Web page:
# Electrical Properties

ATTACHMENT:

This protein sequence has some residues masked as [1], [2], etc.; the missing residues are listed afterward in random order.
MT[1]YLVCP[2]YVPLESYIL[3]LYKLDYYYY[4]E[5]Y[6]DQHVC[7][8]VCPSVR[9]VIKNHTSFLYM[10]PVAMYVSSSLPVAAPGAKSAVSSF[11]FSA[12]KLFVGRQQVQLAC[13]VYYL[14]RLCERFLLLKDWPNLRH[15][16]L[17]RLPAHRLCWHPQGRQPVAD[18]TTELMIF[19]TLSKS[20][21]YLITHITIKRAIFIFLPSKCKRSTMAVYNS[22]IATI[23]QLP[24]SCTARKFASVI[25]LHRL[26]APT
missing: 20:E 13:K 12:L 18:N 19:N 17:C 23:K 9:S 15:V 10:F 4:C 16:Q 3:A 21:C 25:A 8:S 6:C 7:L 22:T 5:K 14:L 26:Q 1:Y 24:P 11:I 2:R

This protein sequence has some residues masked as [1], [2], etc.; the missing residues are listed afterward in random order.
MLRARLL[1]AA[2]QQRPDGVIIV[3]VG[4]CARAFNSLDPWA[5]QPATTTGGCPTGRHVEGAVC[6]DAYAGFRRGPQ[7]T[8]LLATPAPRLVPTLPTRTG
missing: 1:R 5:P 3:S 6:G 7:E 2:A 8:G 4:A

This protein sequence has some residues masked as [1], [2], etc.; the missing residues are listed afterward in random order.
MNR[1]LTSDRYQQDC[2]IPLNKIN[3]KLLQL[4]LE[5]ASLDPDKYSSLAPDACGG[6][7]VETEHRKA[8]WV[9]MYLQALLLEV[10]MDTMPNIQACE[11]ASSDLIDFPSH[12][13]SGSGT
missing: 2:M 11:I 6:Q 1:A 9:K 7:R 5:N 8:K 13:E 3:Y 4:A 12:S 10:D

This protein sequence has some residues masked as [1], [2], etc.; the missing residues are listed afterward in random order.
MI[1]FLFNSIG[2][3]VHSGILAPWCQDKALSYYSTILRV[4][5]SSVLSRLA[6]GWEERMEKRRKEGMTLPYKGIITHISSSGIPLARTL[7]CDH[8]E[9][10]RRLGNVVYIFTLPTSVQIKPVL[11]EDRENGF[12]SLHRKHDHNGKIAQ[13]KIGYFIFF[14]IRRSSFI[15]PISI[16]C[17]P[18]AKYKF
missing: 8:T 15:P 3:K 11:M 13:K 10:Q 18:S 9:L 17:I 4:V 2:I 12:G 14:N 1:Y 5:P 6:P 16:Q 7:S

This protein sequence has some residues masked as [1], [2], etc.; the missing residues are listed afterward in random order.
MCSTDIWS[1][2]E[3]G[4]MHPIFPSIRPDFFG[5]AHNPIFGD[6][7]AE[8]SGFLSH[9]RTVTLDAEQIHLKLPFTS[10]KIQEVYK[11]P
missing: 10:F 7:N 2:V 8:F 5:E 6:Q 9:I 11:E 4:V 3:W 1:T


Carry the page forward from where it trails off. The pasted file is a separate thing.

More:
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1 Electrical Properties Outline of this Topic 1. Basic laws and electrical properties of metals 2. Band theory of solids: metals, semiconductors and insulators 3. Electrical properties of semiconductors 4. Electrical properties of ceramics and polymers 5. Semiconductor devices 1 3 Goals of this topic: 1. Basic laws and electrical properties of metals Understand how electrons move in materials: electrical conduction How many moveable electrons are there in a material (carrier density), how easily do they move (mobility) Metals, semiconductors and insulators Electrons and holes Intrinsic and Extrinsic Carriers Semiconductor devices: pn junctions and transistors Ionic conduction Electronic Properties of Ceramics: Dielectrics, Ferroelectrics and Piezoelectrics 2 Ohm s Law V = IR E = V / L where E is electric field intensity µ = ν/ E where µ = the mobility ν = the drift velocity Resistivity ρ = RA / L (Ω.m) Conductivity σ = 1 / ρ (Ω.m) 1 4